It’s worth noting that the data is over the period of March 2018 to February 2019, and it excludes carriers that operate fewer than 500 routes per year.
Let’s dive in to see which city pairs have the most air travel between them.
Domestic routes are far more popular than international routes globally. According to the report, there are 15 domestic routes that have more operating flights per year than any international route anywhere.
Here’s a look at the top 10 domestic routes:
|Rank||Country||City Pair||Flights (Annually)||Carriers|
|#1||🇰🇷||Jeju ↔️ Seoul||79,460||7|
|#2||🇦🇺||Melbourne ↔️ Sydney||54,102||4|
|#3||🇮🇳||Mumbai ↔️ Delhi||45,188||6|
|#4||🇧🇷||São Paulo ↔️ Rio de Janeiro||39,747||3|
|#5||🇯🇵||Fukuoka ↔️ Toyko||39,406||4|
|#6||🇻🇳||Hanoi ↔️ Ho Chi Minh City||39,291||3|
|#7||🇯🇵||Hokkaido ↔️ Tokyo||39,271||4|
|#8||🇮🇩||Jakarta ↔️ Surabaya City||37,762||6|
|#9||🇺🇸||Los Angeles ↔️ San Francisco||35,365||5|
|#10||🇸🇦||Jeddah ↔️ Riyadh||35,149||5|
The busiest domestic route might be a surprise, unless you are familiar with Asian geography.
With almost 80,000 annual flights, the 300-mile hop between Seoul and Jeju Island in South Korea is the busiest air route in the world by a large margin. Overall, there are seven carriers competing on it each day, with over 200 daily flights available between them.
What makes Jeju so popular?
Known as the “Hawaii of South Korea”, this volcanic island is an extremely popular vacation destination within the country, and it hosts roughly 15 million guests per year.
On an international basis, the busiest route has almost 50,000 fewer flights per year than the Jeju-Seoul city pair listed above. Not surprisingly, this route – and many other top international routes – are also located in the Asia Pacific region.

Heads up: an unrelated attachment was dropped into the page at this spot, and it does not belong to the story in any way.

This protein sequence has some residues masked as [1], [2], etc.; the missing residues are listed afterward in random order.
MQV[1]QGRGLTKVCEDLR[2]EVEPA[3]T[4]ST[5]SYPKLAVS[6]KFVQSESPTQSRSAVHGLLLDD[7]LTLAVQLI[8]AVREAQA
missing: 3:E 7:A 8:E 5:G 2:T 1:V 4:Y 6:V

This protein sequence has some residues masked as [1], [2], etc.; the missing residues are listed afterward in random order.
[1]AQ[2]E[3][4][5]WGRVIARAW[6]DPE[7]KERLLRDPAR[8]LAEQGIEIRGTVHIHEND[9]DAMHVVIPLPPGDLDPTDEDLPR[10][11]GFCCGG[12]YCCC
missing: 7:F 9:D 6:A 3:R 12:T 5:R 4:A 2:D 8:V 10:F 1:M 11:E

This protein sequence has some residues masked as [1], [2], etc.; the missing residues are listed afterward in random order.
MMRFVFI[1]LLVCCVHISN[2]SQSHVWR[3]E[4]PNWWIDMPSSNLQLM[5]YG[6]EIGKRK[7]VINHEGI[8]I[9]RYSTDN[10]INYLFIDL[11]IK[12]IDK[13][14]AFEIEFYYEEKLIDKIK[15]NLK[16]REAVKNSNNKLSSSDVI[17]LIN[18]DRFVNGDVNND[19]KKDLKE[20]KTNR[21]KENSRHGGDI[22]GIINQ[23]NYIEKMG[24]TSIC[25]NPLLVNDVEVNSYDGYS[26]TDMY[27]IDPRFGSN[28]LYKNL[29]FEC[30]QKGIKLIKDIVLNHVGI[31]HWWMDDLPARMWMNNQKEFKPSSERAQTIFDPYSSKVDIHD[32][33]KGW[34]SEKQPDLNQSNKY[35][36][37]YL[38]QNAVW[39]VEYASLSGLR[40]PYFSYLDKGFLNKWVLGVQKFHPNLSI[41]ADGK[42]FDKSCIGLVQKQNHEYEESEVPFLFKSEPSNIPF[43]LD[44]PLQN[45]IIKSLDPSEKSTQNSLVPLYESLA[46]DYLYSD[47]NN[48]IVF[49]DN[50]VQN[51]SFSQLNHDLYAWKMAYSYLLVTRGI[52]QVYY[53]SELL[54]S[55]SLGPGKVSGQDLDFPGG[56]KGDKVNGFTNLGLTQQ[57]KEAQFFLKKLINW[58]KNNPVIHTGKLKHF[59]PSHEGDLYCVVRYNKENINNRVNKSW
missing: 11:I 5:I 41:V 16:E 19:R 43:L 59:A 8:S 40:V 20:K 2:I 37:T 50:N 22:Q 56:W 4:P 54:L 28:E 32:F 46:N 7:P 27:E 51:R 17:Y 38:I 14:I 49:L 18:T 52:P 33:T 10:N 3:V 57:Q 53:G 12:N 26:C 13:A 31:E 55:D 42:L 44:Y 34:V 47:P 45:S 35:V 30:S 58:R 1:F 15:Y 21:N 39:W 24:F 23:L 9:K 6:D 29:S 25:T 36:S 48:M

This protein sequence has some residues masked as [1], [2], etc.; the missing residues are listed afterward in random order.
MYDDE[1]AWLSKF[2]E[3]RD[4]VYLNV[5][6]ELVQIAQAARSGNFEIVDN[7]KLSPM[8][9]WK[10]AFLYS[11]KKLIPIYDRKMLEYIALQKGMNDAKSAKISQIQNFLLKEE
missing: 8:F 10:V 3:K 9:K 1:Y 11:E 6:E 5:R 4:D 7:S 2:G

|Rank||Countries||City Pair||Flights (Annually)||Carriers|
|#1||🇲🇾🇸🇬||Kuala Lumpur ↔️ Singapore||30,187||8|
|#2||🇭🇰🇹🇼||Hong Kong ↔️ Taipei||28,447||5|
|#3||🇮🇩🇸🇬||Jakarta ↔️ Singapore||27,046||7|
|#4||🇭🇰🇨🇳||Hong Kong ↔️ Shanghai||20,678||5|
|#5||🇮🇩🇲🇾||Jakarta ↔️ Kuala Lumpur||19,741||8|
|#6||🇰🇷🇯🇵||Seoul ↔️ Osaka||19,711||8|
|#7||🇺🇸🇨🇦||New York (LGA) ↔️ Toronto||17,038||3|
|#8||🇭🇰🇰🇷||Hong Kong ↔️ Seoul||15,770||9|
|#9||🇹🇭🇸🇬||Bangkok ↔️ Singapore||14,698||5|
|#10||🇦🇪🇰🇼||Dubai ↔️ Kuwait||14,581||4|
The short hop between Singapore and Kuala Lumpur takes only one hour, and it connects two major Southeast Asian commercial hubs. The route has 41 flights per day between eight airlines, making it one of the most competitive routes globally.
The busiest international route outside of the Asia Pacific is between Toronto and New York (LaGuardia) with 17,038 annual flights. Interestingly, it only has three competing carriers – the lowest of any of the top 10 routes.